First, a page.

Acute kidney injury, in a simple definition, is when kidneys abruptly stop functioning and cleansing the blood of its waste and toxins. Within hospitals, this outcome directly leads to a higher probability of patients having much longer stays in or, in the worst case, dying in hospital, both of which drastically increases healthcare costs. Acute kidney injury occurs in approximately 30% of patients after heart surgery and within another 50% of patients who acquire sepsis after surgery, which demonstrates how large of an issue this is for hospitals and staff.
Despite this condition being so prevalent, there are currently no treatments or therapies to prevent kidney injury after pulmonary surgery or sepsis. This is primarily due to a poor understanding of its causes, and the inability of doctors to assess the risk of developing kidney injury before it shows deadly symptoms.
This lack of understanding has led to an experienced team of researchers and clinicians from the Florey Institute of Neuroscience and Mental Health to examine ways to reduce the prevalence of renal injury following heart surgery and sepsis. By using clinically relevant sheep models, Dr. Yugeesh Lankadeva and colleagues have revealed that reduced oxygen and microvascular blood flow levels in the renal medulla (the inner part of the kidney) is a frequent pathological feature after heart surgery and during sepsis, which may be driving acute kidney injury.
This group has further demonstrated that it is possible to reliably estimate oxygen levels within the kidney’s by assessing oxygen within bladder urine. The placement of a catheter into the bladder is standard clinical practice in patients undergoing pulmonary surgery in operating theatres and patients treated for sepsis in intensive care units. Therefore, observing bladder urine oxygen levels in these patients is a relatively non-invasive procedure for the early detection of those at risk of developing acute kidney injury. Dr Lankadeva’s recent findings also suggest that it could be feasible to alter existing therapeutic strategies to enhance microvascular blood flow and oxygen levels within the renal medulla. This may decrease the prevalence of acute kidney injury arising from heart surgery and sepsis.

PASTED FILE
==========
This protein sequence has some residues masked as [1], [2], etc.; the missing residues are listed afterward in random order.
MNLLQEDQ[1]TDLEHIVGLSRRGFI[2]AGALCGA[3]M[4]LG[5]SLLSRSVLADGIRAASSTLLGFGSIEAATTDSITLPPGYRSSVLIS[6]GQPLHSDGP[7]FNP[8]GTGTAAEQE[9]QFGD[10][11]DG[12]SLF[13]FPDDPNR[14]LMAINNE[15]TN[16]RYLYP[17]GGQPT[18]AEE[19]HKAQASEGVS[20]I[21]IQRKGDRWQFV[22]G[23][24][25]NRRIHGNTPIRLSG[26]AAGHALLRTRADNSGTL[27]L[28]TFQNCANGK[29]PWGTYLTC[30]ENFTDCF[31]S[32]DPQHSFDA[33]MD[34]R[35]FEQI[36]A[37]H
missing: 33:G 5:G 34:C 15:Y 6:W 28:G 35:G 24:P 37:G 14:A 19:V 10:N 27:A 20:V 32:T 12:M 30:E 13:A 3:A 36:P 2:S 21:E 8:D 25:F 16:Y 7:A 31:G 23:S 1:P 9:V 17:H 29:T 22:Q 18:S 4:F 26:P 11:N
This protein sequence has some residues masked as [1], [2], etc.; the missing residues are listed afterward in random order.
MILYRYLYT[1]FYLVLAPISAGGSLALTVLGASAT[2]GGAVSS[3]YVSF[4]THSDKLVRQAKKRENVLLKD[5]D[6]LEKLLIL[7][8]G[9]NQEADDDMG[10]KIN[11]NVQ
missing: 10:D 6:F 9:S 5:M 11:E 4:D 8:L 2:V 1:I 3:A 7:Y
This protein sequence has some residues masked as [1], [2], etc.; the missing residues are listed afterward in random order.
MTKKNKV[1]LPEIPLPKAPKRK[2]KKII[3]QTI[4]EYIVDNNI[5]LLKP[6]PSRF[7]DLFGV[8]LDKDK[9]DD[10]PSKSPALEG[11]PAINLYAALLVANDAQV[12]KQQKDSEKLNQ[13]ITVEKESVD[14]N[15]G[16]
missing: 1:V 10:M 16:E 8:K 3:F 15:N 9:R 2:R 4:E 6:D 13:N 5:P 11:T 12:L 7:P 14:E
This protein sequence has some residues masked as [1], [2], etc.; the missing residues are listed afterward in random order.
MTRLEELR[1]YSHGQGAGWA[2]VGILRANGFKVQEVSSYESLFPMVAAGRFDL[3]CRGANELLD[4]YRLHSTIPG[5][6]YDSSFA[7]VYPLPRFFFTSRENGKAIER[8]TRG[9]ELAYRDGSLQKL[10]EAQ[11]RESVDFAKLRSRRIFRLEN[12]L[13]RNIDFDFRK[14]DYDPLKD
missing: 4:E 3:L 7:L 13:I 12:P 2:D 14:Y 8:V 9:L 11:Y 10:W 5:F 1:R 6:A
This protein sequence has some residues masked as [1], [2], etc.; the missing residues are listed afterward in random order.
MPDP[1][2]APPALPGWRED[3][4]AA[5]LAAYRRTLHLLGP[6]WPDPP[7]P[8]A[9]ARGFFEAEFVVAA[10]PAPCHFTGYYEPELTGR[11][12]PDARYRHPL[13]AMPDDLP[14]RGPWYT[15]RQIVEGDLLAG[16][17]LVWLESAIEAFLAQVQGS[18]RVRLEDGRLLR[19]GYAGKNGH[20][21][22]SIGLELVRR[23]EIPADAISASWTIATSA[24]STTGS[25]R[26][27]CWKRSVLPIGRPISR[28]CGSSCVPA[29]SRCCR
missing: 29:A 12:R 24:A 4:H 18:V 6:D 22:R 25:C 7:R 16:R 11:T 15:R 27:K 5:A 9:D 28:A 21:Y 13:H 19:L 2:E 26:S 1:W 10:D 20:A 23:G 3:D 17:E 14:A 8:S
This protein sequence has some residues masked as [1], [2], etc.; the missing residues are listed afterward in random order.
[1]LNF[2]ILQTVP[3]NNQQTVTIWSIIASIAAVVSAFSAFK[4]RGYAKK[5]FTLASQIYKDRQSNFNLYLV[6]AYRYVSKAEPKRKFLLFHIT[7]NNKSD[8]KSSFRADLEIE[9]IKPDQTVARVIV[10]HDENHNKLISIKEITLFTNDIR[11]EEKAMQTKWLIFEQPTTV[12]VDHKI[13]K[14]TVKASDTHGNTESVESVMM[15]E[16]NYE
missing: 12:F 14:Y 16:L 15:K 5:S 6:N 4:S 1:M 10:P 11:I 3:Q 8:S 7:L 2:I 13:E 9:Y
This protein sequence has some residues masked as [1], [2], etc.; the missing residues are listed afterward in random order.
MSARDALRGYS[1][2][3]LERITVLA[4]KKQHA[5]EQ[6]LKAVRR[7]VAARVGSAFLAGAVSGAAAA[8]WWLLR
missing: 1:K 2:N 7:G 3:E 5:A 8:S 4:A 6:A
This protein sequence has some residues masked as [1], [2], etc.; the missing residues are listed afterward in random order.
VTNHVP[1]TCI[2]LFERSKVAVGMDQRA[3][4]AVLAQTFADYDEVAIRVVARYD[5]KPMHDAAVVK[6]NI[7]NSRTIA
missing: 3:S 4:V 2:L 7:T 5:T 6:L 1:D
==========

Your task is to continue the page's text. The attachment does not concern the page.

The need for effective therapeutic strategies for acute kidney injury is persuasive, as it will lower the short-term risk of death. Moreover, effective strategies will also lower the long-term risk of chronic kidney disease, end-stage renal disease and cardiovascular diseases. The development of techniques by Dr. Lankadeva and colleagues to simultaneously monitor microvascular tissue perfusion using OxyFlo™ Pro and oxygen levels using OxyLite™ Pro in both anaesthetized and non-anaesthetized animals presented these researchers a highly powerful and unique tool to explore the causes of organ failure arising from heart surgery and sepsis.
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Strategies that improve renal medullary oxygenation during experimental cardiopulmonary bypass may mitigate postoperative acute kidney injury. Kidney International; 2019, 95:1338-1346
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